UNLV therapists have launched an outreach program to help community members cope with Nevada's all-time high unemployment rate.
Anxiety, depression, low self-esteem, suicidal thoughts, and violent emotional outbursts can be exaggerated by unemployment. Joblessness also can lead to a loss of identity and sense of belonging.
When people lose these things, they question who they are and what they're going to do in life," said Gerald Weeks, chair of the marriage and family therapy department.
One goal of the UNLV Center for Individual, Couple and Family Counseling is to provide much-needed services to the community and to help families recognize problems common to their situation. Unemployed parents, for example, can become either too controlling of their kids or distant and inattentive to children's needs.
When a person becomes unemployed, there is a tendency for his or her partner to become anxious and critical, which is the opposite of how a partner should react," Weeks said. Instead of hearing encouragement and words of hope, the unemployed person may end up in a situation of marital hostility and fear."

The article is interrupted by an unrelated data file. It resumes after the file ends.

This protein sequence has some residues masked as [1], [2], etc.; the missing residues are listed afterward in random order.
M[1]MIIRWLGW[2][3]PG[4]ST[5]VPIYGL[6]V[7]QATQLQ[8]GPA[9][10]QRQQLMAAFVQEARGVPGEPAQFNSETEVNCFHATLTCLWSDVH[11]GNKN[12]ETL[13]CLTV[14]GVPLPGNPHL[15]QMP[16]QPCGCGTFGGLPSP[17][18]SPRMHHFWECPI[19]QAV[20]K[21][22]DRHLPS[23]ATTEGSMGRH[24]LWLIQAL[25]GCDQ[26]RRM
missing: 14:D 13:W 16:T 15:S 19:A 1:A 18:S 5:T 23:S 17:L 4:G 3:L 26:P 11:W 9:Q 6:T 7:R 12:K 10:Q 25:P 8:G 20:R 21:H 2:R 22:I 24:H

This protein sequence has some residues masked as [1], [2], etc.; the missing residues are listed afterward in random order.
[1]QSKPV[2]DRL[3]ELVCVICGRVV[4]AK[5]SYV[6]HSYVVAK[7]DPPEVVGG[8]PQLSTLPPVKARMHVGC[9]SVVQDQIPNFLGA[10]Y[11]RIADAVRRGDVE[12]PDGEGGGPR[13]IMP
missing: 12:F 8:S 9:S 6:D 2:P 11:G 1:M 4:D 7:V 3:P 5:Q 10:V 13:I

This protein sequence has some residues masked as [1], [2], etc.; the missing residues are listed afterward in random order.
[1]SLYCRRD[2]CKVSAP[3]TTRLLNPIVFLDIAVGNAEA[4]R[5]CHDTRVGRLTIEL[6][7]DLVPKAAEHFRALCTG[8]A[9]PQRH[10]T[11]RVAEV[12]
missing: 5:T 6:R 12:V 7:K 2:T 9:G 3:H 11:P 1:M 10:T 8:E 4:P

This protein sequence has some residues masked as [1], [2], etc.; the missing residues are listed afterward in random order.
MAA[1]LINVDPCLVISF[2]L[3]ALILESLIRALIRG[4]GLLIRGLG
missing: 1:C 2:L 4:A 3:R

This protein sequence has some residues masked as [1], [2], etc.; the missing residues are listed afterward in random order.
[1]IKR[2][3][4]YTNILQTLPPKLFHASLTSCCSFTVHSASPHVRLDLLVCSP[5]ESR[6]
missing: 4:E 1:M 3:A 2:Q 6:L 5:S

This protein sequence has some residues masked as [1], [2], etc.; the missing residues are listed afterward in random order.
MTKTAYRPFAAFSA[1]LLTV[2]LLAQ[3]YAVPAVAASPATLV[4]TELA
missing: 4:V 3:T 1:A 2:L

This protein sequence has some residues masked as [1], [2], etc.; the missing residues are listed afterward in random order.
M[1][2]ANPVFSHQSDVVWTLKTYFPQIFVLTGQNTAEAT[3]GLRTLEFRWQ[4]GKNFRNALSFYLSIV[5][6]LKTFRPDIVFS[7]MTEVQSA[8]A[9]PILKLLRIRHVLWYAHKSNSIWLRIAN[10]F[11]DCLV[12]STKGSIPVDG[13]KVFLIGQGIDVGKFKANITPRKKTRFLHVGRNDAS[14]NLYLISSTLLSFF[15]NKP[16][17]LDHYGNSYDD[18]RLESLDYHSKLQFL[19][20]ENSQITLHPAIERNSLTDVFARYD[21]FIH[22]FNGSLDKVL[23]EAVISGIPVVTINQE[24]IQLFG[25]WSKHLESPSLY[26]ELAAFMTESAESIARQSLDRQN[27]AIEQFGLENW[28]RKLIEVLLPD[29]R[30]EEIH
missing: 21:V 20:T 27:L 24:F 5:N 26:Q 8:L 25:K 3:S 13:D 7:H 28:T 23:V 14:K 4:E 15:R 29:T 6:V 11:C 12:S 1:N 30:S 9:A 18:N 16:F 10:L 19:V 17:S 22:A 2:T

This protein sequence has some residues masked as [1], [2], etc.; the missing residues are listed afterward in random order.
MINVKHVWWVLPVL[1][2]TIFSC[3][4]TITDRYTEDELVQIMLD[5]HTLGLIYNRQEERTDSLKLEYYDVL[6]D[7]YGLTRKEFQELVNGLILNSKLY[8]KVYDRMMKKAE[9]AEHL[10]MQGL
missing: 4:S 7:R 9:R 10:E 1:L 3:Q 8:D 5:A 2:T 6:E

Colleen Peterson, director of the center, said the problem of unemployment stress is exacerbated by Nevada having fewer mental health facilities and programs than other states. Las Vegas's transiency can further diminish a person's sense of belonging.
"Because of the local housing market and economy, you see people leaving all the time and in a lot of ways that contributes to the lack of community," Peterson said.
No One Turned Away
Research has shown individuals cope better through an economic downturn when they can talk about their feelings, stay active as they job search, and remain positive, Weeks said.
Confidential therapy sessions help clients improve communication skills with their families and learn to stay positive. A sliding payment schedule ensures no one is turned away.
For the last 11 years, the Center for Individual, Couple and Family Counseling has offered therapy to Las Vegas residents to treat anger management, anxiety, depression, and relationship and child behavior issues. Graduate students provide therapy under faculty supervision. Students are required to provide 500 hours of therapy before completing their advanced degrees in psychology or marriage and family therapy.
In 2009, the center provided more than 4,000 hours of therapy to Southern Nevadans. Services are available Monday through Thursday and after hours by appointment.
To sign up for confidential therapy sessions, call 702-895-3106.